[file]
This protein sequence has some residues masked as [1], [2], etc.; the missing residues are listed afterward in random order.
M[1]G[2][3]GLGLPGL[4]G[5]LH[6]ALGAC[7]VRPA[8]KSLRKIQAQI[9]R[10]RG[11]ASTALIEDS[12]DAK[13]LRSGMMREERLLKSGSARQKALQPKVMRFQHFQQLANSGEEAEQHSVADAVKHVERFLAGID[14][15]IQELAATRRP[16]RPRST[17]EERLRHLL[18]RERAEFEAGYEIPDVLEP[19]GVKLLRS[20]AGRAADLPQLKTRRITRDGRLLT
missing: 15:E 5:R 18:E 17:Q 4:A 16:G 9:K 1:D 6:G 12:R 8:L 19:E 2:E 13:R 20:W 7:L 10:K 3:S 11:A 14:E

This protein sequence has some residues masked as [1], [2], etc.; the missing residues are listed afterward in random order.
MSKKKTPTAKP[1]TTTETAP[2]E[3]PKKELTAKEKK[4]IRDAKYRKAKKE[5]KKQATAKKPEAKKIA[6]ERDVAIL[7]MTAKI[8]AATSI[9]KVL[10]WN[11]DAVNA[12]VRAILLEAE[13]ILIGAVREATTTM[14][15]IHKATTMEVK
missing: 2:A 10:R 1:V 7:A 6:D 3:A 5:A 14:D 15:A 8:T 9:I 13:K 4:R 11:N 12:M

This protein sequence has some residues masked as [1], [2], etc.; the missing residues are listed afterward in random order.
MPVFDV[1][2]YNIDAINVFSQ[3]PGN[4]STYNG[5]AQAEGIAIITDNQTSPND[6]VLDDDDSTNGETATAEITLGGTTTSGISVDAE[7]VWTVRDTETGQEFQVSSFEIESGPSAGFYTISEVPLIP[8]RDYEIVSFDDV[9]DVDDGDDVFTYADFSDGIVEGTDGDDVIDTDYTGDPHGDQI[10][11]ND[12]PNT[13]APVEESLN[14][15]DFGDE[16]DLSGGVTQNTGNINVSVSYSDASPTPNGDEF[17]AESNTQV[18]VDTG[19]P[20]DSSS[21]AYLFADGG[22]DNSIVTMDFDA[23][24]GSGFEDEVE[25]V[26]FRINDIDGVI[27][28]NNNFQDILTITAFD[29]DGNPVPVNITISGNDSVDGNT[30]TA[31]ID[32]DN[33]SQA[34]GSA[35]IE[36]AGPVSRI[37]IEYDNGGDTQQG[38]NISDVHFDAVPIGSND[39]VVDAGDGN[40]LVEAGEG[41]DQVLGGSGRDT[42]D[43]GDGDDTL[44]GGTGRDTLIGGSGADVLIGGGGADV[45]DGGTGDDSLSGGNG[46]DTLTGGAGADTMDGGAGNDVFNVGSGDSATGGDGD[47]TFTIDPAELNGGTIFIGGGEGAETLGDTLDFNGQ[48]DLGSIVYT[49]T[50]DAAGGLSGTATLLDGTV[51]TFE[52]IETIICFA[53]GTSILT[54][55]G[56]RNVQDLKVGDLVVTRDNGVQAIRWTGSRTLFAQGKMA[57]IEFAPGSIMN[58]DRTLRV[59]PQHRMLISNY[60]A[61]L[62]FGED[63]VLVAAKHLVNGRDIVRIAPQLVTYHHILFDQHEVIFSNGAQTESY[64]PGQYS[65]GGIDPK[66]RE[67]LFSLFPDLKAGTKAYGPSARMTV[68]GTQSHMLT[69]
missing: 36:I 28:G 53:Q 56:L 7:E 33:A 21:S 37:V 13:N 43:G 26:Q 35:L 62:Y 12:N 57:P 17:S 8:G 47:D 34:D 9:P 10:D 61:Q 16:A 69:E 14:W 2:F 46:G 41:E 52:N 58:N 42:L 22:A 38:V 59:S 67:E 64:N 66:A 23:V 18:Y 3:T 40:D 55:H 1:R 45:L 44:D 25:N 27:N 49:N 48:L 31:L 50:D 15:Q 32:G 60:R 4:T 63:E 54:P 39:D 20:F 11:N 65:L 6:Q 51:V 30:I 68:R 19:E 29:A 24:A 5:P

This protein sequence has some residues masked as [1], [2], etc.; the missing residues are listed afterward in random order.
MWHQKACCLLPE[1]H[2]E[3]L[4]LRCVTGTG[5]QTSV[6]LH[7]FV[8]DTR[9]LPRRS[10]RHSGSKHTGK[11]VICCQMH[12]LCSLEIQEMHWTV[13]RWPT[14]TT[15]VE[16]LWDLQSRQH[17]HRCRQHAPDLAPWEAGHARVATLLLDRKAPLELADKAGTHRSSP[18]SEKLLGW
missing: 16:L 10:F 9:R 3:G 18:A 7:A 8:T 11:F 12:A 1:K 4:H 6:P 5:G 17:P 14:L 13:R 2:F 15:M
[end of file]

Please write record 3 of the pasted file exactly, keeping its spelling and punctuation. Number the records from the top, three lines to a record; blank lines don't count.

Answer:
This protein sequence has some residues masked as [1], [2], etc.; the missing residues are listed afterward in random order.
MPVFDV[1][2]YNIDAINVFSQ[3]PGN[4]STYNG[5]AQAEGIAIITDNQTSPND[6]VLDDDDSTNGETATAEITLGGTTTSGISVDAE[7]VWTVRDTETGQEFQVSSFEIESGPSAGFYTISEVPLIP[8]RDYEIVSFDDV[9]DVDDGDDVFTYADFSDGIVEGTDGDDVIDTDYTGDPHGDQI[10][11]ND[12]PNT[13]APVEESLN[14][15]DFGDE[16]DLSGGVTQNTGNINVSVSYSDASPTPNGDEF[17]AESNTQV[18]VDTG[19]P[20]DSSS[21]AYLFADGG[22]DNSIVTMDFDA[23][24]GSGFEDEVE[25]V[26]FRINDIDGVI[27][28]NNNFQDILTITAFD[29]DGNPVPVNITISGNDSVDGNT[30]TA[31]ID[32]DN[33]SQA[34]GSA[35]IE[36]AGPVSRI[37]IEYDNGGDTQQG[38]NISDVHFDAVPIGSND[39]VVDAGDGN[40]LVEAGEG[41]DQVLGGSGRDT[42]D[43]GDGDDTL[44]GGTGRDTLIGGSGADVLIGGGGADV[45]DGGTGDDSLSGGNG[46]DTLTGGAGADTMDGGAGNDVFNVGSGDSATGGDGD[47]TFTIDPAELNGGTIFIGGGEGAETLGDTLDFNGQ[48]DLGSIVYT[49]T[50]DAAGGLSGTATLLDGTV[51]TFE[52]IETIICFA[53]GTSILT[54][55]G[56]RNVQDLKVGDLVVTRDNGVQAIRWTGSRTLFAQGKMA[57]IEFAPGSIMN[58]DRTLRV[59]PQHRMLISNY[60]A[61]L[62]FGED[63]VLVAAKHLVNGRDIVRIAPQLVTYHHILFDQHEVIFSNGAQTESY[64]PGQYS[65]GGIDPK[66]RE[67]LFSLFPDLKAGTKAYGPSARMTV[68]GTQSHMLT[69]
missing: 36:I 28:G 53:Q 56:L 7:E 33:A 21:S 37:V 13:N 43:G 26:Q 35:L 62:Y 12:N 57:P 17:S 8:G 47:D 34:D 9:P 10:D 61:Q 16:A 69:E 14:W 2:F 46:G 41:E 52:N 58:N 42:L 22:A 38:V 59:S 67:E 64:N 66:A 23:V 18:Y 3:T 40:D 55:H 1:R 45:L 44:D 25:N 27:N 49:N 48:L 31:L 50:D 15:Q 32:G 60:R 4:T 63:E 54:P 39:D 20:F 11:N 65:L 6:Q 51:V 30:I 68:R 19:E 29:A 24:A 5:P